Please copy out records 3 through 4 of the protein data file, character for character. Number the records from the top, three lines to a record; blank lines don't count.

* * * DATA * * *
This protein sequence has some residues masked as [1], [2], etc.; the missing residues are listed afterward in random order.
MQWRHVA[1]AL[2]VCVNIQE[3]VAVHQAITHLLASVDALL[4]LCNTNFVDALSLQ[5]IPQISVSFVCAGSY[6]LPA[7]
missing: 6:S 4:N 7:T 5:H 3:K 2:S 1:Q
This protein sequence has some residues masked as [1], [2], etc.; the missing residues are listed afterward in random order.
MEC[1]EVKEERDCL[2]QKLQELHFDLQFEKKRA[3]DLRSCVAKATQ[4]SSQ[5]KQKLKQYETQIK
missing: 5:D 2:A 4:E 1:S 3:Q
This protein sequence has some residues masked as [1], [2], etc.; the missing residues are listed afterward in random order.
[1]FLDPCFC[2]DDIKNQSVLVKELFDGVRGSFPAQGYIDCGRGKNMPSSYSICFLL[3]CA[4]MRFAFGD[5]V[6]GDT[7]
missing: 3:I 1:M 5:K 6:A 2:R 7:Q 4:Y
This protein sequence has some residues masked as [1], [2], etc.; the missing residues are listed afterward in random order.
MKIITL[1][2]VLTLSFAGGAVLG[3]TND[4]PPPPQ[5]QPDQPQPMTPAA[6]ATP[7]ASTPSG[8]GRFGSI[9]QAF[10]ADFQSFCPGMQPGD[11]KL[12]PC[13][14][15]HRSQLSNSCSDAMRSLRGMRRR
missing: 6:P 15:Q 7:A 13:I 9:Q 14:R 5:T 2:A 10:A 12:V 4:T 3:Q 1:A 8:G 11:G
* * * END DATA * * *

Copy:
This protein sequence has some residues masked as [1], [2], etc.; the missing residues are listed afterward in random order.
[1]FLDPCFC[2]DDIKNQSVLVKELFDGVRGSFPAQGYIDCGRGKNMPSSYSICFLL[3]CA[4]MRFAFGD[5]V[6]GDT[7]
missing: 3:I 1:M 5:K 6:A 2:R 7:Q 4:Y
This protein sequence has some residues masked as [1], [2], etc.; the missing residues are listed afterward in random order.
MKIITL[1][2]VLTLSFAGGAVLG[3]TND[4]PPPPQ[5]QPDQPQPMTPAA[6]ATP[7]ASTPSG[8]GRFGSI[9]QAF[10]ADFQSFCPGMQPGD[11]KL[12]PC[13][14][15]HRSQLSNSCSDAMRSLRGMRRR
missing: 6:P 15:Q 7:A 13:I 9:Q 14:R 5:T 2:A 10:A 12:V 4:T 3:Q 1:A 8:G 11:G